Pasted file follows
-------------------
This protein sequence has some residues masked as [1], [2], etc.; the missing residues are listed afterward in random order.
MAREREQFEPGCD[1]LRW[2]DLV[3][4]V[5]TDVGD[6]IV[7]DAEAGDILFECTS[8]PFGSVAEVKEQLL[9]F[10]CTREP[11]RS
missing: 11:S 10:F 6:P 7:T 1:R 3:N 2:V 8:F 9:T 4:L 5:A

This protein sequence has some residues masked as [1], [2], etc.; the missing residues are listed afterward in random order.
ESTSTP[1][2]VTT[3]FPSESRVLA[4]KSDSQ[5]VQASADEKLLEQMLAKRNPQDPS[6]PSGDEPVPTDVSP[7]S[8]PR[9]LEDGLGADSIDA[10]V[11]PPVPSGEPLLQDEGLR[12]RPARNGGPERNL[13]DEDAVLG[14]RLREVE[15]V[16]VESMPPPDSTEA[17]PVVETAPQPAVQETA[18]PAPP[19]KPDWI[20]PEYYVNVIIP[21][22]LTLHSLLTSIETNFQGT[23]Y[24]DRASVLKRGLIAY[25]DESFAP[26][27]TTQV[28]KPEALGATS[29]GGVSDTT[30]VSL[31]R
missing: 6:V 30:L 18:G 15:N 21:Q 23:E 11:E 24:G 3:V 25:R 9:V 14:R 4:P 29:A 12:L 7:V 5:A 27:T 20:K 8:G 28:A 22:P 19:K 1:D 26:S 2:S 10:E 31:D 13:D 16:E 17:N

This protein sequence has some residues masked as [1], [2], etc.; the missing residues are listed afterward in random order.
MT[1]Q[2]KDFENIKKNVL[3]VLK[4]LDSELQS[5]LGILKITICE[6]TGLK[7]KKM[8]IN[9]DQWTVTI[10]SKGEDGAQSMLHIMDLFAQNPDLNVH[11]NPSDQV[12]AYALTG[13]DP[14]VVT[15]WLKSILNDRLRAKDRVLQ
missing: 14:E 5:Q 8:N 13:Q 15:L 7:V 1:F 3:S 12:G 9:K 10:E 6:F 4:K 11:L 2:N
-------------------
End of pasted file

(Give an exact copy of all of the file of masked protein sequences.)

This protein sequence has some residues masked as [1], [2], etc.; the missing residues are listed afterward in random order.
MAREREQFEPGCD[1]LRW[2]DLV[3][4]V[5]TDVGD[6]IV[7]DAEAGDILFECTS[8]PFGSVAEVKEQLL[9]F[10]CTREP[11]RS
missing: 11:S 10:F 6:P 7:T 1:R 3:N 2:V 8:F 9:T 4:L 5:A

This protein sequence has some residues masked as [1], [2], etc.; the missing residues are listed afterward in random order.
ESTSTP[1][2]VTT[3]FPSESRVLA[4]KSDSQ[5]VQASADEKLLEQMLAKRNPQDPS[6]PSGDEPVPTDVSP[7]S[8]PR[9]LEDGLGADSIDA[10]V[11]PPVPSGEPLLQDEGLR[12]RPARNGGPERNL[13]DEDAVLG[14]RLREVE[15]V[16]VESMPPPDSTEA[17]PVVETAPQPAVQETA[18]PAPP[19]KPDWI[20]PEYYVNVIIP[21][22]LTLHSLLTSIETNFQGT[23]Y[24]DRASVLKRGLIAY[25]DESFAP[26][27]TTQV[28]KPEALGATS[29]GGVSDTT[30]VSL[31]R
missing: 6:V 30:L 18:G 15:N 21:Q 23:E 11:E 24:G 3:V 25:R 9:V 14:R 4:P 29:A 12:L 7:V 5:A 27:T 20:K 8:G 28:A 22:P 19:K 1:D 26:S 2:S 10:E 31:D 13:D 16:E 17:N

This protein sequence has some residues masked as [1], [2], etc.; the missing residues are listed afterward in random order.
MT[1]Q[2]KDFENIKKNVL[3]VLK[4]LDSELQS[5]LGILKITICE[6]TGLK[7]KKM[8]IN[9]DQWTVTI[10]SKGEDGAQSMLHIMDLFAQNPDLNVH[11]NPSDQV[12]AYALTG[13]DP[14]VVT[15]WLKSILNDRLRAKDRVLQ
missing: 14:E 5:Q 8:N 13:Q 15:L 7:V 1:F 3:S 12:G 9:K 10:E 6:F 4:K 11:L 2:N